The Corn Refiners Association is asking the FDA to change the name of their much maligned sweetener from “high-fructose corn syrup” to “corn sugar.”
What’s in a name? Everything.
The association’s point is sugar is sugar and their product isn’t any worse for the body than sugar cane, so it shouldn’t be perceived as “poison.” That may be true, but where I take extreme offense with the CRA is in their multimedia advertising campaign which nearly paints the sweetener as health food.
Take for example a commercial which features a father walking with his young daughter through a corn field. He says he’s concerned with what his daughter eats, particularly high-fructose corn syrup. After speaking with medical and nutrition experts, he was relieved to find that HFCS and table sugar are nearly the same. Naturally, the next thought for the viewer is that consuming HFCS is just fine.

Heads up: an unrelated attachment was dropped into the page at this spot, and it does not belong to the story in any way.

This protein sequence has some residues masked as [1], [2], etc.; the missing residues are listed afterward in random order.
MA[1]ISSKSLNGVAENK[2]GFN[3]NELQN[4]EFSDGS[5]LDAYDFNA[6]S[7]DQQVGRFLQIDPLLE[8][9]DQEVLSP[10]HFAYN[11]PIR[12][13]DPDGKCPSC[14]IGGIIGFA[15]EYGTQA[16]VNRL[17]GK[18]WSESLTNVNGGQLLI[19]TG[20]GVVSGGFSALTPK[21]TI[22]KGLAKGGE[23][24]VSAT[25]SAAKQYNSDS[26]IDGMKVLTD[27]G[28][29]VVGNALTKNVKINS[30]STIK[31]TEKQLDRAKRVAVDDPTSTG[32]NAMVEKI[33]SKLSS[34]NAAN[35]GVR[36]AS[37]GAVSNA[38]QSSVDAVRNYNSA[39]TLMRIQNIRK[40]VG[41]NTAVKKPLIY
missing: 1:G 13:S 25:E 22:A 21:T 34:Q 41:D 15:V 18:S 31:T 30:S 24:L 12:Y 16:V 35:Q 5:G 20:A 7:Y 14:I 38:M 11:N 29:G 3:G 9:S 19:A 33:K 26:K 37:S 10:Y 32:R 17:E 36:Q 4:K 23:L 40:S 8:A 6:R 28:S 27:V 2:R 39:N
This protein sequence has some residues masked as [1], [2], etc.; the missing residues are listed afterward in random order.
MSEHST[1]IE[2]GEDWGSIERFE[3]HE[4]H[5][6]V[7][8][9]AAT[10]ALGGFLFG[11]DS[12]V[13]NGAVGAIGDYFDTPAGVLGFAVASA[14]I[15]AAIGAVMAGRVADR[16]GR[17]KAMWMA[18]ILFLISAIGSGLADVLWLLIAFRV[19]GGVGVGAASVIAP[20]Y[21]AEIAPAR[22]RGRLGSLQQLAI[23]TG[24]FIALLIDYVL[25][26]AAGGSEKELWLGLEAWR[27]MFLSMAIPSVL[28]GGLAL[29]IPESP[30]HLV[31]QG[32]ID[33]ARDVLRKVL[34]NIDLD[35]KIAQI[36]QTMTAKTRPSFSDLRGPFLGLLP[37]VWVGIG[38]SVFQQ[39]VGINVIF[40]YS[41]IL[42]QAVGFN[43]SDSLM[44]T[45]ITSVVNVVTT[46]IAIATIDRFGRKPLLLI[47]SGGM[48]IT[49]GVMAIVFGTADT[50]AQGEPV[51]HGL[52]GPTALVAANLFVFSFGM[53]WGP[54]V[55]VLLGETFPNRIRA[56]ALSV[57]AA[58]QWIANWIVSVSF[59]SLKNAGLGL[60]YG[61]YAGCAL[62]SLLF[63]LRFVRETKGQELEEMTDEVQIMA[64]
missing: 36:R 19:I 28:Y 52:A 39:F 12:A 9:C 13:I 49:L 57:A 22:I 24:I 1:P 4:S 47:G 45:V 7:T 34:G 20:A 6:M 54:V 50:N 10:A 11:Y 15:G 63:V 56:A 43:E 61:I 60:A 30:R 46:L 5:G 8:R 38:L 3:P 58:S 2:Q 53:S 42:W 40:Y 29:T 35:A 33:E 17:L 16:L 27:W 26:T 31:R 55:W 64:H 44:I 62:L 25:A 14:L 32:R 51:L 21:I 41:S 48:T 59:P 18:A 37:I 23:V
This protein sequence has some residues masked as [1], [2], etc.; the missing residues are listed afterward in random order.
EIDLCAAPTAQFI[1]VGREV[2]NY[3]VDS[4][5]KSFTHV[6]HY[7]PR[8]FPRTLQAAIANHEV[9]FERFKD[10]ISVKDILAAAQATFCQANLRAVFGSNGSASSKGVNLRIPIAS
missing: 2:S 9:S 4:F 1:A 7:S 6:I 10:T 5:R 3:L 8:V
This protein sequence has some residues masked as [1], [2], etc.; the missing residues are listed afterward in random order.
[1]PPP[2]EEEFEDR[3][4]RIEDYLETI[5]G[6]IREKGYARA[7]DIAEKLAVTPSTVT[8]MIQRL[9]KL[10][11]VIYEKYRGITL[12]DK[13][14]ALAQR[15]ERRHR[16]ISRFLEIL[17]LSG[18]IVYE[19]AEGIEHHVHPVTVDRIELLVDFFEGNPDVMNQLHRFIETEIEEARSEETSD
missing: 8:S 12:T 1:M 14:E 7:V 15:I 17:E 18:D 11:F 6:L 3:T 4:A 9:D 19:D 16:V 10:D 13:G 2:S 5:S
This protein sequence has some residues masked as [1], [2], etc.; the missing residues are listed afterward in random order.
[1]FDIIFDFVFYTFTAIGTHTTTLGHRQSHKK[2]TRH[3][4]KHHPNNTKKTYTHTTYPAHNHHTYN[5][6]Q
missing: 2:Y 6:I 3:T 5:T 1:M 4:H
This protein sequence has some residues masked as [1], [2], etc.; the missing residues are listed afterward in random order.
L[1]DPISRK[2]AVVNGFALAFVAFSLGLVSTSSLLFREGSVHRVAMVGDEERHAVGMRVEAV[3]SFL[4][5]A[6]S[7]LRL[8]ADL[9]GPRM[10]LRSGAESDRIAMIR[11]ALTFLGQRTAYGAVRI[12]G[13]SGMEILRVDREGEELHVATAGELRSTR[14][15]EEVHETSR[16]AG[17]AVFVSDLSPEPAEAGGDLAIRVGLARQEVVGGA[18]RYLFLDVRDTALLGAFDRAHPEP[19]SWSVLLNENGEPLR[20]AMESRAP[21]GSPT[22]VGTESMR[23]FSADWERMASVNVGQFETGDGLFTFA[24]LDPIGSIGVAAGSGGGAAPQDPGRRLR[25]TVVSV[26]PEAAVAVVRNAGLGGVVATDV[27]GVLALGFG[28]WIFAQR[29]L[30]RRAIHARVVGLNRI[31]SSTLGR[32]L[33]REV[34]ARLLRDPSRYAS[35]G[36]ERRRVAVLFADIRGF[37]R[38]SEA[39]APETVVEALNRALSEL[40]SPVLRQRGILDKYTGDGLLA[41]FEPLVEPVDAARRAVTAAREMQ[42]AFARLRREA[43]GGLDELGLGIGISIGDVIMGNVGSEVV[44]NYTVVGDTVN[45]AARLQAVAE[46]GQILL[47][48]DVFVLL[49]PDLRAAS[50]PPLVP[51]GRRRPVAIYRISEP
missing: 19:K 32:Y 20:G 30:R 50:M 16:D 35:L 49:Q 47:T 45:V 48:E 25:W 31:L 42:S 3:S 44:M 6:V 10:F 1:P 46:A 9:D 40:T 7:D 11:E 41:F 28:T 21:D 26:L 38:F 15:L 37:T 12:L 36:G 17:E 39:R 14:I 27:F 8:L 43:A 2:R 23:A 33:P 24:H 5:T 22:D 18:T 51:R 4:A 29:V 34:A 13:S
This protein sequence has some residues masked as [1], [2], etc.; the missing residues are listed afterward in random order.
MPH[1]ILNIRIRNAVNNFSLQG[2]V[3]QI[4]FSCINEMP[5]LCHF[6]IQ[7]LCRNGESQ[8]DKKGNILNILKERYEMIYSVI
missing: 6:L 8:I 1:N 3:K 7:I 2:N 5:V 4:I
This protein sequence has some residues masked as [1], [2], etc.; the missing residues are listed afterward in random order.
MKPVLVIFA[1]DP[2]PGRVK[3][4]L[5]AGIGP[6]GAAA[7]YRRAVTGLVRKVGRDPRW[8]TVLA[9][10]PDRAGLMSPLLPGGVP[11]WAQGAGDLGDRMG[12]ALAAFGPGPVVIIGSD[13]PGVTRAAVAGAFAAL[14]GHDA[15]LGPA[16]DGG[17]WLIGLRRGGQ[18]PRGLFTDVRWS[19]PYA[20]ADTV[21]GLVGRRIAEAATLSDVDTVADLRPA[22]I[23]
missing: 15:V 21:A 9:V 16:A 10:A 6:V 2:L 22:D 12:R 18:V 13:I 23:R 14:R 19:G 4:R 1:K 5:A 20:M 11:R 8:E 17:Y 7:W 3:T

I don’t think so.
Americans use 60 pounds of corn sweeteners per capita per year and another 60 pounds of table sugar, according to the U.S. Department of Agriculture. Our high sugar consumption has been linked to: obesity, diabetes and heart disease, not to mention its negative socioeconomic and environmental impact. Finally, it seems we’re waking up and taking note by kicking out (or trying to kick out) sweets starting with HFCS. But the CRA has another plan—a confusing name change—which may be in their best interest but is certainly not in ours.